Skimming

Identity thieves can retrieve account data from your card’s magnetic strip using a device called a skimmer, which they can stash in ATMs and store card readers. They can then use that data to produce counterfeit cards. EMV chip cards, which are replacing magnetic strip cards, are expected to eliminate this risk.

Spying

Plain old spying is still going strong. Criminals can plant cameras near ATMs or simply look over your shoulder as you take out your card and enter your PIN. They can also pretend to be good Samaritans, offering to help you remove a stuck card from an ATM slot.

Smart ways to protect yourself

Adopt these simple habits to greatly reduce your odds of falling victim to debit card fraud:

  • Be careful online: Shop and bank on secure websites with private Wi-Fi. If you must shop or bank in public, download a virtual private network to protect your privacy.
  • Monitor your accounts: Review your statements and sign up for text or email alerts so you can catch debit card fraud attempts early.
  • Don’t ignore data breach notifications: The majority of identity theft victims received warnings that their accounts might have been breached but did nothing. If you get one of these messages, change your PIN and ask your provider to change your debit card number. You can also ask one of the major credit card bureaus to place a fraud alert on your file.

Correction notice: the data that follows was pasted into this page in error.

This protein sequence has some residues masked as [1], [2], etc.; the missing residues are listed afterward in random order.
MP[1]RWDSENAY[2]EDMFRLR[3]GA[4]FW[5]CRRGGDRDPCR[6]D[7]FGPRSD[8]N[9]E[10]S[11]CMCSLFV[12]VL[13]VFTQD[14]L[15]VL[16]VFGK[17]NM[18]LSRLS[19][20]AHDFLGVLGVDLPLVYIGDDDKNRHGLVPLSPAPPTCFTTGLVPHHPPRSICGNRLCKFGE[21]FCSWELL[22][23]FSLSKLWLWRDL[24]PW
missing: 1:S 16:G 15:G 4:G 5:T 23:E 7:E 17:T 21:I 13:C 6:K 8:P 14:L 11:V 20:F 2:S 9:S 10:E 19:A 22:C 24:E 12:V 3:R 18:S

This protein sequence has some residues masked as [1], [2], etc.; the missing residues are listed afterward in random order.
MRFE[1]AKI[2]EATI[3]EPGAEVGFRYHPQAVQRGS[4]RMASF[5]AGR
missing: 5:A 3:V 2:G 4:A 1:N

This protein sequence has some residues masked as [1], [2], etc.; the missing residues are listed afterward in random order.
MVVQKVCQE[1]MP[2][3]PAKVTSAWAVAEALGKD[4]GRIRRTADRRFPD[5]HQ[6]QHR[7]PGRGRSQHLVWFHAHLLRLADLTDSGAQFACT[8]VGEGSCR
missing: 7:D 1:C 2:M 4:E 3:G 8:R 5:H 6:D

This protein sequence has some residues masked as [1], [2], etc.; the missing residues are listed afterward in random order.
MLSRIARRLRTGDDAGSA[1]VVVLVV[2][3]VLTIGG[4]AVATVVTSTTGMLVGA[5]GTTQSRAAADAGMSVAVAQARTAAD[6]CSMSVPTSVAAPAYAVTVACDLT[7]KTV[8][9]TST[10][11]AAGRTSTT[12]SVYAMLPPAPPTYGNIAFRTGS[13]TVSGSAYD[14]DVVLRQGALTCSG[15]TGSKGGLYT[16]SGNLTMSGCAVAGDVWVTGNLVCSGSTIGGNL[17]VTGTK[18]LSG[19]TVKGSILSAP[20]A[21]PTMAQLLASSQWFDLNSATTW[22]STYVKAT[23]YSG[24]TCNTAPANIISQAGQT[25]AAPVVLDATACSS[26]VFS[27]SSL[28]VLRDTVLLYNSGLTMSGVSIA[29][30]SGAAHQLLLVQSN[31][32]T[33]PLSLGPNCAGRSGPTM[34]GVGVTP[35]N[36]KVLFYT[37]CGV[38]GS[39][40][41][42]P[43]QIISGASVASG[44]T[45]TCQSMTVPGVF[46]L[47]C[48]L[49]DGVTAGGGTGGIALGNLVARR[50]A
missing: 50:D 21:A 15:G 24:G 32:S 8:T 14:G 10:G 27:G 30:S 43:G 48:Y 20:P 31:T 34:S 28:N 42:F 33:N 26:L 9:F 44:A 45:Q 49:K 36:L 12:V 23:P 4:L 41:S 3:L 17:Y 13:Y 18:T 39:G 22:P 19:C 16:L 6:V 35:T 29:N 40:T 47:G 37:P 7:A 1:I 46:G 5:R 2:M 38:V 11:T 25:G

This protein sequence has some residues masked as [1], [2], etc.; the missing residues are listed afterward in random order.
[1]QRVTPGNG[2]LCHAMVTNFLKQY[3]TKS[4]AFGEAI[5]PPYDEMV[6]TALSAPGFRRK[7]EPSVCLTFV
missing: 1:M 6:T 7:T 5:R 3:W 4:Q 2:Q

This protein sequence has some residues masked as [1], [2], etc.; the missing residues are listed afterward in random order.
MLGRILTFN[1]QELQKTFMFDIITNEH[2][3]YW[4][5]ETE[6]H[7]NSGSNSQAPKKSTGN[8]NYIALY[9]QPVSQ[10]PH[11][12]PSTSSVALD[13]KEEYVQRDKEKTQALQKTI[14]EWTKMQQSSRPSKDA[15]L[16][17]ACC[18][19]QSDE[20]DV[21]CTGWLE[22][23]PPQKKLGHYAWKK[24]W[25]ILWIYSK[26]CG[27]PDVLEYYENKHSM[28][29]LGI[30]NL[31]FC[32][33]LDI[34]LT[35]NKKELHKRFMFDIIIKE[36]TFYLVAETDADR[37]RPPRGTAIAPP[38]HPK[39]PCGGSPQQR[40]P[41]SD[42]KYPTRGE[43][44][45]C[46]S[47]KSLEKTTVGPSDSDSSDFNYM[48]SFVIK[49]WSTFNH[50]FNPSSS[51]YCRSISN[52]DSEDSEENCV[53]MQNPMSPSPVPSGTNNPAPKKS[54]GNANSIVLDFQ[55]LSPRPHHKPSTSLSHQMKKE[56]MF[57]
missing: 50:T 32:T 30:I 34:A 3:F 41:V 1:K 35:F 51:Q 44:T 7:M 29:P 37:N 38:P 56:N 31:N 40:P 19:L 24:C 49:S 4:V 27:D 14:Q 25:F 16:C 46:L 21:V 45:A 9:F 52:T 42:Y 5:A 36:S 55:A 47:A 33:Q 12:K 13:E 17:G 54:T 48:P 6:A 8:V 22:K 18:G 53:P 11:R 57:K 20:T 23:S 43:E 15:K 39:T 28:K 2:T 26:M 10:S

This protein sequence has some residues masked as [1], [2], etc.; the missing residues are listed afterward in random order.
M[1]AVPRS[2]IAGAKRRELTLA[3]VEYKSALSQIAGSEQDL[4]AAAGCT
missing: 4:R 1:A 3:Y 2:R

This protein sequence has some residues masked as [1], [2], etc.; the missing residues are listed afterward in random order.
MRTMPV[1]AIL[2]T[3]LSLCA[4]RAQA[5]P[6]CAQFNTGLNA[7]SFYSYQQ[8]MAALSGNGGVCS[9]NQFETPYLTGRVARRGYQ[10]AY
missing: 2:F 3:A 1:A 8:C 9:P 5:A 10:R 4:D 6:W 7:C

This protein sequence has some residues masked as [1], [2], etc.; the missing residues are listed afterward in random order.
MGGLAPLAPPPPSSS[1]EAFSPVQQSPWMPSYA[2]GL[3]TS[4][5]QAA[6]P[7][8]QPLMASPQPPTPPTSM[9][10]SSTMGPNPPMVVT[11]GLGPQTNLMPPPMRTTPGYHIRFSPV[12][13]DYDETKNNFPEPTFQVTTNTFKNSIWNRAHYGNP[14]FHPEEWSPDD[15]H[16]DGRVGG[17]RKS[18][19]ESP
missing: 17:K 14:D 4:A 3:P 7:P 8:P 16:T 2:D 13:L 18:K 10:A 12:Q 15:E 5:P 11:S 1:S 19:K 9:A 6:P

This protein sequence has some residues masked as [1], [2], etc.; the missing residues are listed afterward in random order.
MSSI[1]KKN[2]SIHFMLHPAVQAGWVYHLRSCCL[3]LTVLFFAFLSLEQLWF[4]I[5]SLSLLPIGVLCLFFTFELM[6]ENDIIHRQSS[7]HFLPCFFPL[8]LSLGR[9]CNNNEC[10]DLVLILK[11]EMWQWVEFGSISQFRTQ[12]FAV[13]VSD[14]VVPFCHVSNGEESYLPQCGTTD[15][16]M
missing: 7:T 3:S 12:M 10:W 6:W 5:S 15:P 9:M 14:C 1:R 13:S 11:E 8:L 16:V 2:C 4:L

• Inspect card readers and ATMs: Don’t use card slots that look dirty or show evidence of tampering, such as scratches, glue or debris. And steer clear of machines with strange instructions, such as “Enter PIN twice.”
  • Cover your card: When using your debit card or typing your PIN at an ATM, block the view with your other hand. Go to a different location entirely if suspicious people are hanging around the ATM, and if your card gets stuck, notify the bank directly rather than accepting “help” from strangers.

Even if you’ve taken precautions, debit card fraud can still happen. If your card gets hacked, don’t panic. Tell your bank or credit union right away so you won’t be held responsible for unauthorized charges, and file a complaint with the Federal Trade Commission.

Roberta Pescow, NerdWallet